The New York Times — Half the diners at Sky Cafe sip jasmine tea from juice boxes. A sign says “Dilarang Merokok,” with a cigarette crossed out. Stacked in back are plastic bins of snowball cookies melded from cashews, Edam and icing sugar; jackfruit cooked down into gummi-bear-like cakes; and deep-fried crackers threaded with silver — anchovies, it turns out, buried in the batter whole, with questioning little eyes.
Five years ago, Lily Tjia, the chef and owner of Sky Cafe, was cooking quietly for her neighbors in the growing Indonesian community of South Philadelphia, running a semi-secret catering company out of her home. Open a restaurant, her customers urged, and in 2010 she did, on West Ritner Street, naming it after her American-born granddaughter, Skylar.
Soon visitors from New York started demanding a restaurant of their own. So last year, Ms. Tjia entrusted the original cafe to Skylar’s parents (her daughter, Betty Yu, and son-in-law, Anto Lys) and moved to Elmhurst, Queens, where she opened an outpost in July, specializing in the cooking of her hometown, Medan, North Sumatra.
It does not look like a franchise in the making, with bamboo decals on the window and a dining room that fits barely five tables between walls half-tiled in yellow and sopped in dimensionless light. Nor does it look that different from the space’s previous incarnations as restaurants devoted to the palm-sugar-heavy dishes of Indonesia’s south. But Ms. Tjia is in the kitchen and that is all that matters.
Her lontong sayur arrives in a bowl heaped with beef rendang, moon-white blocks of spongy rice cake, half a hard-boiled egg holding up a fever dose of sambal tauco (fermented soybean chile sauce) and garlic crackers pocked like coral and tasting like crunchy air. The soup underneath is red-gold and creamy from coconut milk, with a consoling heat.
That beef rendang has been braised in coconut milk to a blissed-out state, as if the meat can’t wait to disperse itself. Elsewhere on the menu, it’s the anchor in a kind of mini-rijsttafel, or “rice table,” the Dutch colonial banquet, flanked by curried labu Siam (chayote), a hard-boiled egg slashed with sambal and a crisping of slivered potatoes, peanuts and more tiny gleaming anchovies. (Cucumber and garlic crackers on the side seem incidental.)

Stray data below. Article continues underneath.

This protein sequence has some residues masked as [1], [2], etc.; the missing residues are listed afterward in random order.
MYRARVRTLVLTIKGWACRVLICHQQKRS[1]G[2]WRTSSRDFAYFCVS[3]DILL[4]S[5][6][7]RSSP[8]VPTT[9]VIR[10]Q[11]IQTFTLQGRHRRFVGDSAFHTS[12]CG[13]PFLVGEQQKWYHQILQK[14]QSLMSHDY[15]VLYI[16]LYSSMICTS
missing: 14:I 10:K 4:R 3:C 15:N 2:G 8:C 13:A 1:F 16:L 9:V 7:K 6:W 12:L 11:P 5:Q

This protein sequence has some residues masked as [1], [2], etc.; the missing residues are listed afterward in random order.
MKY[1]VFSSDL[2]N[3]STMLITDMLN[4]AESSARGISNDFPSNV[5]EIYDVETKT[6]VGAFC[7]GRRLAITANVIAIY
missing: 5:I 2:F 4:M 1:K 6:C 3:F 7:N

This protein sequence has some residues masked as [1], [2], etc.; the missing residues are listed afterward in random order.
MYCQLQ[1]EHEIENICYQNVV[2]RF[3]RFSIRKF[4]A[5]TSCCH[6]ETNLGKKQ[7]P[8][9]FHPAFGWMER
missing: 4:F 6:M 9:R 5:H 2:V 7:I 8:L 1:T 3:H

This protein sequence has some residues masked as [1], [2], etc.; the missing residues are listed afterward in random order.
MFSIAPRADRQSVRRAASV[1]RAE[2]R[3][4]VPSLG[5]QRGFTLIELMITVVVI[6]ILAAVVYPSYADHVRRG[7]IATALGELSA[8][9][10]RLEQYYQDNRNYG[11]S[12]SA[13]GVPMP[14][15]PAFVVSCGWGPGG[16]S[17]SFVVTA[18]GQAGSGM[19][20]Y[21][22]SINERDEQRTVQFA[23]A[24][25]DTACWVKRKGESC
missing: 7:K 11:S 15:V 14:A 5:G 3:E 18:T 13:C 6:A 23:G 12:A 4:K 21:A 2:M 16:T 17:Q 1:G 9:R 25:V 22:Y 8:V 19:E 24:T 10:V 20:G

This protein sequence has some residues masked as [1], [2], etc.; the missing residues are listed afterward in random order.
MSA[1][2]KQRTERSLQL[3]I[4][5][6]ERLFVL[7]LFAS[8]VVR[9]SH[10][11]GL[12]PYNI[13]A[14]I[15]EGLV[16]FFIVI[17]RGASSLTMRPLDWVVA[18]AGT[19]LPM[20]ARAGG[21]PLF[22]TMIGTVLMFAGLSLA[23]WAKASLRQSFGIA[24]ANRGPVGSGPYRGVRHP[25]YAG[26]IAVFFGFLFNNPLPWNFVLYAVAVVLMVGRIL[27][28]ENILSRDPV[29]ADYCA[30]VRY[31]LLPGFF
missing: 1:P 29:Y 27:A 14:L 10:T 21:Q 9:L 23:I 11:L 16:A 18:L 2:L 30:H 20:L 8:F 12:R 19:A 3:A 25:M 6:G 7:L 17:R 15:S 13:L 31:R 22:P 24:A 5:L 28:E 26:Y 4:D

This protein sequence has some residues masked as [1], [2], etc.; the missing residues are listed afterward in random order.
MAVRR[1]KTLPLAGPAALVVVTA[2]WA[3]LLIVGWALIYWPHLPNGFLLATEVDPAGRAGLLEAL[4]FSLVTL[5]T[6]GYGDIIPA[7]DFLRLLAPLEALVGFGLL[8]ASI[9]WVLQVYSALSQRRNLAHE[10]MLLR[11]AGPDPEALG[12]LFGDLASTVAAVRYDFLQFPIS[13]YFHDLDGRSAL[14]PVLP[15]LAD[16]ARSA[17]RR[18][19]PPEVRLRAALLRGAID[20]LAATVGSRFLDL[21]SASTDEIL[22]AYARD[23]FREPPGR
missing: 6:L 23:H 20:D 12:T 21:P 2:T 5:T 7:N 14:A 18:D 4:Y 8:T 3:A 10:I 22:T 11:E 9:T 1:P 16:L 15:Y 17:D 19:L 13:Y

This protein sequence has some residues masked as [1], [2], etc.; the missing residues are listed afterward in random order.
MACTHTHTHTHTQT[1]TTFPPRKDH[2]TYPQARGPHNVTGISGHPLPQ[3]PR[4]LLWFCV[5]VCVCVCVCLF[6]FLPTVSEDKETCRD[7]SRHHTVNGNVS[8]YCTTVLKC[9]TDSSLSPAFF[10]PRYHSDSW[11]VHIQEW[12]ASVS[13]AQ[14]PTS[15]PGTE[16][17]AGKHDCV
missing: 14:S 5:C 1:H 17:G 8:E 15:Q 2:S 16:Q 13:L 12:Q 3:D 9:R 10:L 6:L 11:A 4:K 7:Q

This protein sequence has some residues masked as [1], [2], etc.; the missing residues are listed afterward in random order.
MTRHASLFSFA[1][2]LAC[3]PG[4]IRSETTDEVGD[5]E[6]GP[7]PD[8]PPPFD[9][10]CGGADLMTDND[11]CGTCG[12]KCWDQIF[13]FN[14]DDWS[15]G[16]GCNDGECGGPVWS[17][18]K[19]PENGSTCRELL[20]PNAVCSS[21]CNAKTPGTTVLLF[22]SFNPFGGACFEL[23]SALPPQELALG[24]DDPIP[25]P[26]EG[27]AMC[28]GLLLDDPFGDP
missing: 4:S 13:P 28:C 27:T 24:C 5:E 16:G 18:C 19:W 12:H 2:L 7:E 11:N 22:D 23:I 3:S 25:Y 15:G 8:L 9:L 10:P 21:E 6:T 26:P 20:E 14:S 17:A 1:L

Ms. Tjia’s son, Edy Yu, runs the floor. When my table ordered emie, egg noodles in a gravylike sauce of dried shrimp and shrimp stock, he insisted, “You won’t like it.” (I later discovered, in a review of the Sky Cafe in Philadelphia, that this is a line he has used before.) After such a buildup, the dish proved disappointingly free of funk or otherworldliness. Or is that what Mr. Yu was warning us about?
At the other extreme, there were petai, or stink beans, looking innocently like favas, paired with a shrimp-paste-based sambal that did nothing to disguise their bitterness and whiff of brimstone.
At meal’s end, you can raid the shelves at the back, stocked with treats like kue nastar, cookies loaded with pineapple jam, and lapis legit, a cake of exceedingly thin layers, each poured and baked before the next, made, as per tradition, with Wijsman Dutch butter. But if you yearn for summer in this bleak season, you want es sekoteng Medan, a rubble of ice, barley, basil seeds and nubs of longan and litchi. The secret ingredient is orange peel, boiled and fermented until it turns deep red and has almost no flavor, just a scent, as of some half-remembered flower.